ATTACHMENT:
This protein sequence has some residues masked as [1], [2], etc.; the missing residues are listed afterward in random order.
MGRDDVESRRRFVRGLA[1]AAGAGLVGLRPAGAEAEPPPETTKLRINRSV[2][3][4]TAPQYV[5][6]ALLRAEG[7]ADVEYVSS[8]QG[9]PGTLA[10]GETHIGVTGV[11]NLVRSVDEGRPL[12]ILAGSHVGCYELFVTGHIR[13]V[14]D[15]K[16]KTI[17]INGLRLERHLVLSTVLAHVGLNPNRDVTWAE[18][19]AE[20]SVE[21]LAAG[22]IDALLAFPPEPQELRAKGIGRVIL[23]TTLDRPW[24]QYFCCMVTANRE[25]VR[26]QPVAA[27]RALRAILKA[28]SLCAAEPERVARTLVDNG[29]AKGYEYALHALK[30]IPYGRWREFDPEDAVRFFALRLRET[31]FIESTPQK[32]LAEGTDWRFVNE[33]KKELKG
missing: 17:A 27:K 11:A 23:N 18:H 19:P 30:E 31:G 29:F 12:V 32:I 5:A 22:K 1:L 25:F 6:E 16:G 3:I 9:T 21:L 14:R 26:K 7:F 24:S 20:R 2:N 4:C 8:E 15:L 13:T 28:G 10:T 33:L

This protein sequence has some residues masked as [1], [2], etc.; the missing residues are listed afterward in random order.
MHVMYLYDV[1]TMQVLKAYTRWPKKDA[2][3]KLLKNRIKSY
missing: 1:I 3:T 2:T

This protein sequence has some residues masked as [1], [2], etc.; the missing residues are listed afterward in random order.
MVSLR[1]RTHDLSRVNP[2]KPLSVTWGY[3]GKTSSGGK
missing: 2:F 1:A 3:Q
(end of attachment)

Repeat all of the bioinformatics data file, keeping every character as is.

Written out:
This protein sequence has some residues masked as [1], [2], etc.; the missing residues are listed afterward in random order.
MGRDDVESRRRFVRGLA[1]AAGAGLVGLRPAGAEAEPPPETTKLRINRSV[2][3][4]TAPQYV[5][6]ALLRAEG[7]ADVEYVSS[8]QG[9]PGTLA[10]GETHIGVTGV[11]NLVRSVDEGRPL[12]ILAGSHVGCYELFVTGHIR[13]V[14]D[15]K[16]KTI[17]INGLRLERHLVLSTVLAHVGLNPNRDVTWAE[18][19]AE[20]SVE[21]LAAG[22]IDALLAFPPEPQELRAKGIGRVIL[23]TTLDRPW[24]QYFCCMVTANRE[25]VR[26]QPVAA[27]RALRAILKA[28]SLCAAEPERVARTLVDNG[29]AKGYEYALHALK[30]IPYGRWREFDPEDAVRFFALRLRET[31]FIESTPQK[32]LAEGTDWRFVNE[33]KKELKG
missing: 17:A 27:K 11:A 23:N 18:H 19:P 30:E 31:G 29:F 12:V 32:I 5:A 22:K 1:L 25:F 6:E 16:G 3:I 9:T 21:L 14:R 26:K 7:F 24:S 20:R 2:N 4:C 8:E 15:L 13:T 28:G 10:T 33:L

This protein sequence has some residues masked as [1], [2], etc.; the missing residues are listed afterward in random order.
MHVMYLYDV[1]TMQVLKAYTRWPKKDA[2][3]KLLKNRIKSY
missing: 1:I 3:T 2:T

This protein sequence has some residues masked as [1], [2], etc.; the missing residues are listed afterward in random order.
MVSLR[1]RTHDLSRVNP[2]KPLSVTWGY[3]GKTSSGGK
missing: 2:F 1:A 3:Q